Military Madness Review
Now on to the review:
Every once in a while, a game comes along that has you up all night, obsessed with "winning one more game," before bedtime. Before you know it, the clock says 3 A.M. and you have work early tomorrow. Old-school strategy tactics fans will be familiar with Military Madness. It originally appeared on TurboGrafx-16.
Now Hudson has published an updated version with great looking 3D visuals and perfectly preserved pick-up-and-play simplicity. The premise is easy -- win by either capturing your opponent's base or destroying every enemy unit. I didn't look at the training documents until well into my third mission. It's because the gameplay is just so intuitive and fun. And that is just the start of the gooey goodness that is Military Madness: Nectaris.
There are a great variety of unit types and strategizing where you move them and who to set them up against will determine who'll be grinning at the end of the match. The units you deploy range from ground troops, tanks, planes, anti-aircraft missiles, anti-tank missiles, artillery, and even mechs.
Early missions may take anywhere from 15-30 minutes to complete. Later missions may take 30 minutes to an hour, and so and so since the missions become progressively more challenging. There are 16 missions in the normal campaign mode. After you finish that, there are another 16 in the advanced campaign mode for seasoned players. Add on online multiplayer and you have countless hours of re-playability for a measly $9.99. These 32 missions are all based off the classic missions for the original game. The newest addition is the multiplayer mode, which supports local and online play for up to four players in co-op or versus gameplay. There are 10 original multiplayer maps, and 10 vehicle upgrades plus 10 support abilities for the brand-new Commander squad.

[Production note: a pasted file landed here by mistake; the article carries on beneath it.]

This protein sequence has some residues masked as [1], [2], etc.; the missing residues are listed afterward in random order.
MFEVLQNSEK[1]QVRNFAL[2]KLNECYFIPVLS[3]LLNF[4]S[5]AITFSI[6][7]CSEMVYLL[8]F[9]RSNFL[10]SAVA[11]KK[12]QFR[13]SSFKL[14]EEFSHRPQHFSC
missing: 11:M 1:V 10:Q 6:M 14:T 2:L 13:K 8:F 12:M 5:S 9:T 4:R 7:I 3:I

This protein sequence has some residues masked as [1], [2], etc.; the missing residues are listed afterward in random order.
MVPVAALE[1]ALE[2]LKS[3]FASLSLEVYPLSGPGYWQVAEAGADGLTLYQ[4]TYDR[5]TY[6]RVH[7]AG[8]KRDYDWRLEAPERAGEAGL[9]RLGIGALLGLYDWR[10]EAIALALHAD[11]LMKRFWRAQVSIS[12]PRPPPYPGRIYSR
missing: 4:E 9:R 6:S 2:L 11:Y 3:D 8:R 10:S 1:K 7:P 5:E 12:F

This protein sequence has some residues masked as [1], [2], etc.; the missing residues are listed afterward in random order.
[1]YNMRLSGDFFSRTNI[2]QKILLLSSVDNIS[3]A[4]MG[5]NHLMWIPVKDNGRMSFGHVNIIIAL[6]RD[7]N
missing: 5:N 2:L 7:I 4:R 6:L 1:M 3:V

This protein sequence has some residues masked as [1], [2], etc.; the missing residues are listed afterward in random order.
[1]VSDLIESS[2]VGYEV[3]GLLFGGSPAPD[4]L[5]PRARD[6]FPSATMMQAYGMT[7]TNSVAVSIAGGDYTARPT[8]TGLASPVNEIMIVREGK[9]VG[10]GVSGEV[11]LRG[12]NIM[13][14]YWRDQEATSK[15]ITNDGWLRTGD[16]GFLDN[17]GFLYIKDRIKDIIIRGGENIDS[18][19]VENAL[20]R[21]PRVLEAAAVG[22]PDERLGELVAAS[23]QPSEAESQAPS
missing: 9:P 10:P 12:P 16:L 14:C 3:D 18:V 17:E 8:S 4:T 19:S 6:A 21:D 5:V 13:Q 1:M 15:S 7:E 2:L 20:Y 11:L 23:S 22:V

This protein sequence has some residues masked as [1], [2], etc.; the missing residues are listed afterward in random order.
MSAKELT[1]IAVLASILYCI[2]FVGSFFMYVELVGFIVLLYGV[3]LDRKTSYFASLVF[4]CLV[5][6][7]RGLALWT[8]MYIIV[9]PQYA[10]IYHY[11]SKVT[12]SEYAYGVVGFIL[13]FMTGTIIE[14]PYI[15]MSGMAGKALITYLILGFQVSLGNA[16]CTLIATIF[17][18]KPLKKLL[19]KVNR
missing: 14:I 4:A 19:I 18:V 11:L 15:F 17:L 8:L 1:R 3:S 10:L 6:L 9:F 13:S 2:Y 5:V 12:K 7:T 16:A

I'm glad the developers added on a quick save feature. Others may cry foul because people may exploit the save system to reload matches mid-way through. I actually like this feature because it makes the game more accessible and gives people the chance to familiarize themselves with what kind of strategy works or doesn't work in the game. Think of it as training wheels. No one is forcing you to use it; so if you're a purist, don't. Furthermore, it's only one save state, whereas PC gamers have endless save states in RTS games like this.
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A feature that I found annoying though is the lack of auto-targeting. Once you move a unit in the grid, you can then select targets if they are in range. Unfortunately, after moving your unit, the cursor stays on your unit. So if you accidentally double-tapped, you've wasted a move by essentially telling your unit to stay put instead of targeting an enemy. This led to many an outburst of expletives followed by anxiously reloading the game. It would have been much easier for the cursor to lock on to the closest selectable opponent rather than locking on yourself. It's a minor gripe, but worth mentioning had they spent more time focus-testing the game.
If you recall fondly of games like Might and Magic: Heroes, Shining Force, or if you're just a fan of turn-based strategy games, then do yourself a favor and check out Military Madness: Nectaris for either XBLA, PSN, or WiiWare.
Genre: Turn-Based Strategy
Publisher: Hudson Entertainment
Pros: New improved 3D engine and A.I., Brand new units, Commander unit, Multiplayer, Simple but deep strategy gameplay
Cons: Needs auto-targeting, In-game tutorial, External music playback, Quick restart button
PS3 Informer Score: 5/5